The frequent occurrence of medicine stockouts represents a significant obstacle to tuberculosis control in South Africa. Stockouts can lead to treatment alterations or interruptions, which can impact treatment outcomes. This study investigates the determinants and effects of TB drug stockouts and whether poorer districts are disproportionately affected.
TB stockout data, health system indicators and TB treatment outcomes at the district level were extracted from the District Health Barometer for the years 2011, 2012 and 2013. Poverty terciles were constructed using the Census 2011 data to investigate whether stockouts and poor treatment outcomes were more prevalent in more impoverished districts. Fixed-effects regressions were used to estimate the effects of TB stockouts on TB treatment outcomes.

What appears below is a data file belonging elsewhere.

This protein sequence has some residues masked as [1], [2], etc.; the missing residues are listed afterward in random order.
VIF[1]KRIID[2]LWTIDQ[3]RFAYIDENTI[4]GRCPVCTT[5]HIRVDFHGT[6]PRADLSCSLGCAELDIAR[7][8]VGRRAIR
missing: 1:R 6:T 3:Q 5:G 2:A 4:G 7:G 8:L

TB stockouts occurred in all provinces but varied across provinces and years. Regression analysis showed a significant association between district per capita income and stockouts: a 10% rise in income was associated with an 8.50% decline in stockout proportions. In terms of consequences, after controlling for unobserved time invariant heterogeneity between districts, a 10% rise in TB drug stockouts was found to lower the cure rate by 2.10% ( p < 0.01) and the success rate by 1.42% ( p < 0.01). These effects were found to be larger in poorer districts.
The unequal spread of TB drug stockouts adds to the socioeconomic inequality in TB outcomes. Not only are stockouts more prevalent in poorer parts of South Africa, they also have a more severe impact on TB treatment outcomes in poorer districts. This suggests that efforts to cut back TB drug stockouts would not only improve TB treatment outcomes on average, they are also likely to improve equity because a disproportionate share of this burden is currently borne by the poorer districts.